UK international data transfer agreements laid before Parliament
Published on 3rd Feb 2022
Businesses relieved of uncertainty regarding data transfers outside of the UK as the ICO signals that agreements are almost finalised
This week the UK Information Commissioner's Office (ICO) announced that the ICO's International Data Transfer Agreement (IDTA), International Data Transfer Addendum to the EU standard contractual clauses (SCCs), and a document setting out transitional provisions have been laid before the UK Parliament. Provided no objections are raised before Parliament, the documents will enter into force on 21 March 2022.
Under the UK General Data Protection Regulation (UK GDPR), organisations transferring personal data outside of the UK (data exporters) to organisations in countries not providing adequate protection (data importers) must put in place a data transfer mechanism. The most common (and arguably only) data transfer mechanism for transfers outside of the UK is currently the standard contractual clauses previously adopted by the European Commission (the old EU SCCs).
However, the old EU SCCs had long required an overhaul following the coming into force of the EU GDPR. On 4 June 2021, the European Commission replaced them with the new EU SCCs for transfers of personal data outside of the EEA (under the EU GDPR). In light of Brexit, the new EU SCCs did not apply in the UK and as a result organisations have eagerly been awaiting the UK's equivalent.
In August 2021, the ICO published its equivalent in the form of a draft IDTA, and a draft UK addendum to the new EU SCCs for public consultation (along with other draft guidance documents, including an international transfer risk assessment and tool). The ICO's announcement this week signals the final step in the process for finalising these documents.
The new UK documents
The IDTA is the UK's home-grown equivalent of the new EU SCCs, to cover data transfers outside of the UK (under the UK GDPR). The IDTA takes a slightly different form to the new EU SCCs and will most likely be used by organisations who only transfer personal data outside of the UK.
For organisations that also transfer personal data outside of the EEA, the UK will recognise the new EU SCCs as providing appropriate safeguards for transfers out of the UK, subject to the parties also putting in place the UK addendum to the EU SCCs. This addendum makes a number of amendments to the new EU SCCs for transfers subject to the UK GDPR, to take account of UK law requirements.
The transitional document sets out the amendments required to the UK Data Protection Act 2018 to disapply the old EU SCCs, including the timeframes for when this will take effect.
What are the next steps?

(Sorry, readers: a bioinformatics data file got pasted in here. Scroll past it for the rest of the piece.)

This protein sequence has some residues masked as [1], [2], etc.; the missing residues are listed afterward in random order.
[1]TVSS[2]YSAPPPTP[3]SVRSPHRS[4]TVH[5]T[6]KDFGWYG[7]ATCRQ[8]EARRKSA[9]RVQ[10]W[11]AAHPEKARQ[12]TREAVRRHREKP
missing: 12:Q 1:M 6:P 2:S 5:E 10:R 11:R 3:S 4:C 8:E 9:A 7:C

According to the ICO, provided the documents receive no objections in Parliament, they will enter into force on 21 March 2022, at which point:
- For new contracts entered into between 21 March 2022 and 21 September 2022, the parties will have three options for transfers of personal data outside of the UK: (i) use the old EU SCCs; (ii) use the UK IDTA; or (iii) use the new EU SCCs together with the UK addendum to the EU SCCs.
- For contracts already entered into on or before 21 September 2022, organisations can continue to use the old EU SCCs, "provided that the processing operations that are the subject matter of the contract remain unchanged and reliance on those clauses ensures that the transfer of personal data is subject to appropriate safeguards". However, these agreements will need to be updated by no later than 21 March 2024 to replace the old EU SCCs with either the IDTA, or the new EU SCCs together with the UK addendum to the EU SCCs.
- For new contracts entered into on or after 21 September 2022, organisations will be legally required to use the UK IDTA, or the new EU SCCs together with the UK addendum to the EU SCCs.
The ICO also states that the IDTA and UK addendum to the EU SCCs "are immediately of use to organisations transferring personal data outside of the UK". This comes with the caveat that they will not legally come into force until 21 March 2022 and are still subject to Parliamentary approval. However, it is an indication that parties to data transfer agreements can now with more confidence make contractual provision to use the documents, conditional on their coming into force.
The ICO is planning to publish "soon" additional guidance for organisations, which include: (i) clause by clause guidance to the IDTA and UK addendum to EU SCCs; (ii) guidance on how to use the IDTA; (iii) guidance on transfer risk assessments; and (iv) further clarifications on the ICO's international transfers guidance.
Osborne Clarke comment
The Schrems II decision and Brexit have caused considerable uncertainty in international data transfers in recent years, so this announcement will come as a relief for organisations who have been eagerly awaiting the finalisation of the UK's version of the standard contractual clauses for international data transfers.
In particular, organisations transferring personal data outside of both the UK and EEA will welcome the news that the UK government still plans to recognise the new EU SCCs, subject to a UK addendum, which will avoid the need to include multiple sets of standard contractual clauses in commercial agreements touching both UK and EEA data subjects' personal data.
It is a pity that the additional guidance documents are not yet available and clarifications have not been published alongside the new documents. It is hoped that these will be available soon, so that organisations can most effectively plan which form of transfer documents to use.
If you require further advice on what this means for updating your commercial agreements to comply with international data transfer requirements, please contact one of our experts below.